Sunday, January 13, 2013

Apocalypse Chow

Happy New Year!

In light of Hurricane Sandy and the so-called Mayan Apocalypse, it seems appropriate to discuss a book about how to eat well when your world appears to be ending.

A friend of mine provided me with a copy of the following book as a Christmas gift:
Robertson, Jon with Robertson, Robin. Apocalypse Chow: How to Eat Well When The Power Goes Out. Simon Spotlight Entertainment (2005).
The reason I had not purchased the book for myself is that I had read enough book reviews on Amazon to have learned that all of the recipes in it are vegetarian. Since my husband concluded long ago that he could not get enough calories to live, let along be satisfied, by a vegetarian diet, I figured that Apocalypse Chow would be little practical utility for me. I remained curious about the book, however, and was pleased when I received it as a Christmas present, since that meant I would have a chance to gratify my curiosity about its recipes and recommendations.

Unfortunately, the book's title turns out to be a misnomer. Its use of the word "apocalypse" implies that the advice in the book is of use for any kind of emergency where it is necessary to feed oneself with limited access to food shops and electric power, but in fact that isn't true; its advice is really only practical in situations where you may be without electrical power, but are in a relatively safe location and power is likely to restored within a few days.

This can be seen from the advice the Robertsons give, and the types of recipes they provide, even leaving aside the issue of their vegetarianism.  The book reveals its focus on the short-term emergency most explicitly with its prescription for a "Five-Day Menu".  This is a list of items you can make, and that will feed several people for five days and can be made with the canned goods and miscellaneous items you can fit into a wine box.  This is a great idea if your neighborhood, like mine, suffers from brownouts during the summer (a point the Robertsons allude to at the very start of the book), but it doesn't get you to first base in doing long-term disaster planning.

And the recipes themselves aren't necessarily practical for situations where both power and water supplies are limited.  For example:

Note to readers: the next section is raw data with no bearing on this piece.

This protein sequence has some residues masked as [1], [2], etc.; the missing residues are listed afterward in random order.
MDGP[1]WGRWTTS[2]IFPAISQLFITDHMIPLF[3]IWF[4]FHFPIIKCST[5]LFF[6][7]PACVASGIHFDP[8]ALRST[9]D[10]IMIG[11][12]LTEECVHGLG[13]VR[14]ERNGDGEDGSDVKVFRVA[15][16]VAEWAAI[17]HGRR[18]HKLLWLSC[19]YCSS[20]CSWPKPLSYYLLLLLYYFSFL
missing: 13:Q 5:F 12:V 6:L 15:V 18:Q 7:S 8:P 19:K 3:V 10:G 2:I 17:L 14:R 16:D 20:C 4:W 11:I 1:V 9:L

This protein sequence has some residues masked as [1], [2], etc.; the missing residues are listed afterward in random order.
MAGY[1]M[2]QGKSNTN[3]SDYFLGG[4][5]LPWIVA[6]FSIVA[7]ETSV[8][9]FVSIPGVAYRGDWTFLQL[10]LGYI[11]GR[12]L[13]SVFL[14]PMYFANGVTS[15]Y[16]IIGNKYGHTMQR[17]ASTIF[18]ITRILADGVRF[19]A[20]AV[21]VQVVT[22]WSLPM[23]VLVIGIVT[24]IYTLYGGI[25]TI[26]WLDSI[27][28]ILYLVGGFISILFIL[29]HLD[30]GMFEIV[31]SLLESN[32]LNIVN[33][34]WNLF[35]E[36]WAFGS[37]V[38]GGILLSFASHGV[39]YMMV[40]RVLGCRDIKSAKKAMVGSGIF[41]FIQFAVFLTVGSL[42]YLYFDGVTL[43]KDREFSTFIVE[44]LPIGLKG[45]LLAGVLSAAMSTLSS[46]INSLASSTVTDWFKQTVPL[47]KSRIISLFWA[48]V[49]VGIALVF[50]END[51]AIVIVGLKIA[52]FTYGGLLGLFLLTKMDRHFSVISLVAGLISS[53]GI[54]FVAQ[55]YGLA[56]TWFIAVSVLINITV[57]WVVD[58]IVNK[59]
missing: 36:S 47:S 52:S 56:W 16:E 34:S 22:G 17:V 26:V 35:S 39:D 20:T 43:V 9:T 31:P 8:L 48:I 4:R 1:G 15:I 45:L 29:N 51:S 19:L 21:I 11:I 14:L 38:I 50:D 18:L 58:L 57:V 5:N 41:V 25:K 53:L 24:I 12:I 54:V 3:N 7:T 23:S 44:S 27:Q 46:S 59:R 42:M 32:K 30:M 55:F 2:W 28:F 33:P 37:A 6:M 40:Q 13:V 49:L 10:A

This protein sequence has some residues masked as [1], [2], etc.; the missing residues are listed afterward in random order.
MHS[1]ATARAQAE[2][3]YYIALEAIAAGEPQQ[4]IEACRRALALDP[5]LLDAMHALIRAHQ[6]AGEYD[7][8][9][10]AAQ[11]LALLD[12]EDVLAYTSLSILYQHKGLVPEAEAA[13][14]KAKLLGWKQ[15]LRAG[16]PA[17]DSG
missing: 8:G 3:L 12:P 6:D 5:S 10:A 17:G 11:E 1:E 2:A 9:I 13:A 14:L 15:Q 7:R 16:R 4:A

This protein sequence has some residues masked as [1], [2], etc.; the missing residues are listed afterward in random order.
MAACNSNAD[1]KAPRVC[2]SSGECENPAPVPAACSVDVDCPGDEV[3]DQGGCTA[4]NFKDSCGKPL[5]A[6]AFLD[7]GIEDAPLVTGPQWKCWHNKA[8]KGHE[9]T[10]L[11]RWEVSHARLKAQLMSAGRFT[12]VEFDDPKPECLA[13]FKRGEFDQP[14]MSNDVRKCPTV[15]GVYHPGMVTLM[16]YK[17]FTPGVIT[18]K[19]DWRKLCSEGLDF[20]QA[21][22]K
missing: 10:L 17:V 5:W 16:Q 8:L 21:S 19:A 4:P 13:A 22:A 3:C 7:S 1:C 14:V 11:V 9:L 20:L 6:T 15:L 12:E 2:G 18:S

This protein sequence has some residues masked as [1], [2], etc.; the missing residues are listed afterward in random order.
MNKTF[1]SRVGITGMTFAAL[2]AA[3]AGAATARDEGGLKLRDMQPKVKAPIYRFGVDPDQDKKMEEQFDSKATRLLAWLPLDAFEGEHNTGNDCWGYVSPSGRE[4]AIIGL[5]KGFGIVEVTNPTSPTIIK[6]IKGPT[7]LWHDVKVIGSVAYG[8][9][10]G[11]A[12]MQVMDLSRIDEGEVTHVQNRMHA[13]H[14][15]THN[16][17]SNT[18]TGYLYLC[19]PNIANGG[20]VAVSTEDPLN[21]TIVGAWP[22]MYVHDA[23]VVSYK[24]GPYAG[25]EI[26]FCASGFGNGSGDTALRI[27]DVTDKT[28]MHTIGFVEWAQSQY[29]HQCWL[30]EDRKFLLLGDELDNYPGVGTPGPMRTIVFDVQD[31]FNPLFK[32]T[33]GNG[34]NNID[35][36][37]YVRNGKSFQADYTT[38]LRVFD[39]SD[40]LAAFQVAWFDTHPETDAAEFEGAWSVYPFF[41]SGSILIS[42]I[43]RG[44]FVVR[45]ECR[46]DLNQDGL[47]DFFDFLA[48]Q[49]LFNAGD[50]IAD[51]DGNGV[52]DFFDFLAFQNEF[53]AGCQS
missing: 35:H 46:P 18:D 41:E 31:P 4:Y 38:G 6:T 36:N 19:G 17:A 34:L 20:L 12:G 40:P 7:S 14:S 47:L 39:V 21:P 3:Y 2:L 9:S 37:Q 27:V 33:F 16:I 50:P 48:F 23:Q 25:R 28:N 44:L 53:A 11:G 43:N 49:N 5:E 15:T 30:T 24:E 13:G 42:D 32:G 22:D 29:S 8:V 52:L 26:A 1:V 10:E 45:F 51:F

• Quick Quinoa Pilaf (p. 139), which requires rinsing the quinoa (a South American grain) "well to remove the bitter white coating". Cooking anything that requires much rinsing is unlikely to be practical when water supplies are limited.
  • High-Road Lo-Mein (p. 136), which calls for a can apiece of water chestnuts and bamboo shoots, along with 12 ounces of "Chinese noodles." Most people don't stock up on water chestnuts or bamboo shoots, and it's not at all clear what is meant by "Chinese noodles." Certainly not ramen, which is a Japanese product (and the book uses the word "ramen" when its use is intended).  However, noodles typically require substantial water to prepare relative to the amount of food they generate.
  • Happy Granny's Ginger-Walnut Rum Balls (p. 201), which require you to combine cookie crumbs with sugar, maple syrup, and rum and shape balls from the mixture. Getting your hands sticky when water supplies are limited is not a great idea.
That brings me to the element I found to be the most annoying about the book.  It's simply not written for the average American, since many Americans lack the kind of money required to sink into preparing for a catastrophe by obtaining the resources the Robertsons have in mind.  For example, the book discusses MREs (i.e., "Meals Ready to Eat", originally made for the military, but more generally available--at a price) and freeze-dried foods (which require hot water to reconstitute them, again posing an issue in a true emergency), options even the authors admit are expensive.

To be fair, Apocalypse Chow's recipes primarily rely upon what the authors call SRE's--Supermarket Ready to Eats.  These are things like canned vegetables and stews and packaged rice mixes.  Although these items can be easily obtained by the average American, obtaining them in large quantities starts to get expensive also.

What will you cook the Robertsons' cuisine on? The Robertsons fall back on "a single-burner butane unit that chefs use for demonstrations." These cost between $50-$100 USD; the butane canisters they need are "inexpensive and can be purchased by the case". Once again, however, they are a short-term alternative.  The authors tell us that they keep a case of a dozen cans of the stuff in a closet for emergencies "enough to keep us cooking for several weeks". Still, the practicality of this approach as an alternative is speculative at best--particularly if your household consists of more than two people.